Smiling baby


Maternity, paternity and parental leave all exist to help parents to care for their children but they are very different employee entitlements.

Maternity leave

Maternity leave is only for biological mothers. It is specifically designed to help a woman to cope with the latter stages of pregnancy, recuperate after the birth and care for and feed her newborn baby.

Mothers are entitled to take maternity leave without any minimum service with their employer. Maternity leave is 52 weeks which is made up of 39 weeks’ ordinary leave and 13 weeks additional leave, the latter is unpaid.

However, maternity pay is only available if you have worked for your employer for 26 continuous weeks by the 15th week before the expected date of the birth of the baby.

Mothers are entitled to up to 39 weeks of statutory maternity pay. The first six weeks is paid at 90% of your salary and after that you will receive £148.68 per week (current rate), although some employer schemes pay more than this.

Paternity leave

Paternity leave may be taken by a baby’s father, the mother’s partner, the child’s adopter or the intended parent if you are having a baby through surrogacy.

Up to two weeks’ paid leave may be taken if you have worked for your employer for 26 continuous weeks before the 15th week before the birth of the baby.

The statutory weekly rate of paternity pay is currently £148.68 or 90% of your average weekly earnings, whichever is lower.

Paternity leave must be taken within 56 days of the birth and as one or two (consecutive weeks), not individual days.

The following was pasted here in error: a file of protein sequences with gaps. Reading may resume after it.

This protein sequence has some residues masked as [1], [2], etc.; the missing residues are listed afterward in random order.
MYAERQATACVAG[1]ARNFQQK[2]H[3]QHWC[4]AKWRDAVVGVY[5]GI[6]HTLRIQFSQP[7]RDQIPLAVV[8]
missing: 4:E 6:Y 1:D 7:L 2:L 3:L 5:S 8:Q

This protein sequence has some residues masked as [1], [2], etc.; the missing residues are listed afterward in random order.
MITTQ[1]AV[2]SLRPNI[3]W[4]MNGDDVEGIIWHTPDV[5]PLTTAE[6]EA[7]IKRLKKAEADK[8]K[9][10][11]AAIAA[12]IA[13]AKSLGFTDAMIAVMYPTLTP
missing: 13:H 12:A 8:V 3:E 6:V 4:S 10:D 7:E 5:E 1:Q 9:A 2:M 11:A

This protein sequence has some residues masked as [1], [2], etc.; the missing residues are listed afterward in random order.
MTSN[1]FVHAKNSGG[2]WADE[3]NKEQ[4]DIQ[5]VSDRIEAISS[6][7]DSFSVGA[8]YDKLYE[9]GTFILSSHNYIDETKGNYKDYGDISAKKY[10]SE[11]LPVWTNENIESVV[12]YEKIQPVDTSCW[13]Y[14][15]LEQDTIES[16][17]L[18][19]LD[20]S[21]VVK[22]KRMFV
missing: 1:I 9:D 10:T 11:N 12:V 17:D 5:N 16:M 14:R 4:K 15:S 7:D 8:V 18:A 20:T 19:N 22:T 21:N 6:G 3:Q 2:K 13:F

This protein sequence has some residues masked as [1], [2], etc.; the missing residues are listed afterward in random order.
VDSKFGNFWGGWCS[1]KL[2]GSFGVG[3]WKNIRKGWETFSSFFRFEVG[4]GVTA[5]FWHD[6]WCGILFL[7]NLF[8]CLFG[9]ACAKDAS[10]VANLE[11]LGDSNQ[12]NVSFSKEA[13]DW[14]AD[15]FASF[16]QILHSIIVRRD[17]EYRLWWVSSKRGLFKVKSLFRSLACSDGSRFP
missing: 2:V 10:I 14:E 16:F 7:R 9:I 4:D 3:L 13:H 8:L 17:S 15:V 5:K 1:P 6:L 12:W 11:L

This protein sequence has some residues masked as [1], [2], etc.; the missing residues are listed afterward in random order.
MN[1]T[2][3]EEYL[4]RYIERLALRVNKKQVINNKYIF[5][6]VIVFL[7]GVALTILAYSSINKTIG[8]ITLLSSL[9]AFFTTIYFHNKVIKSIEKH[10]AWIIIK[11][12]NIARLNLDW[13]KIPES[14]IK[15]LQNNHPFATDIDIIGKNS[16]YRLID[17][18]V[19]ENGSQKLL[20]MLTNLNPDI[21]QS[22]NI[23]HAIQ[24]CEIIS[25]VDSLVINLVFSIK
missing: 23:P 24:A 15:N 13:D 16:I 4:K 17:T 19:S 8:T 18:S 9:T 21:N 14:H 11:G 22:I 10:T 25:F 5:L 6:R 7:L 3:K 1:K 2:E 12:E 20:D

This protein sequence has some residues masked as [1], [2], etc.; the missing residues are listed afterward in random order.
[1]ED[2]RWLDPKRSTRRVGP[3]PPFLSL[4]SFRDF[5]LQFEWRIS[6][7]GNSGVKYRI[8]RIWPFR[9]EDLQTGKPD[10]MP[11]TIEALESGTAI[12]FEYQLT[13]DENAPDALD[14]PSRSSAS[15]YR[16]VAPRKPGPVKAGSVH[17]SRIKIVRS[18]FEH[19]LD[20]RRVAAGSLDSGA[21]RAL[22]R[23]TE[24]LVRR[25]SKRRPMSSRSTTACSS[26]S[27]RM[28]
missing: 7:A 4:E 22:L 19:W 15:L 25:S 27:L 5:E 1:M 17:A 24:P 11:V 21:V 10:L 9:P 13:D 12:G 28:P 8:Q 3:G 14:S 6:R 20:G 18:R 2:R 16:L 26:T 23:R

Parental leave

Parental leave can be taken by both mums and dads, regardless of whether they are biological or adoptive parents and is unpaid.

If a parent has worked for their employer for at least 12 months they are entitled to take 18 weeks of parental leave for each child up to their 18th birthday, limited to four weeks per year for each child and taken in one-week blocks (unless the child is disabled). The entitlement is overall and does not restart with a new employer.

Employers cannot refuse to allow the time off, but they can postpone it if business need requires.

There have been a number of cases where the differences in these entitlements have led male employees to claim sex discrimination.

In one case a technology firm worker insisted he should be paid the same rate as mothers on statutory maternity leave and in another a male police officer claimed it was unfair that he was only entitled to shared parental leave paid at the statutory rate, while female officers on maternity leave got full pay for the same period. Both employees were unsuccessful with their claims.

The fact is that the different types of leave are provided for different purposes and, therefore, having different provision for a woman who has undergone the physical demands of giving birth is completely reasonable.

For advice about maternity, paternity or parental leave email or phone 01782 205000.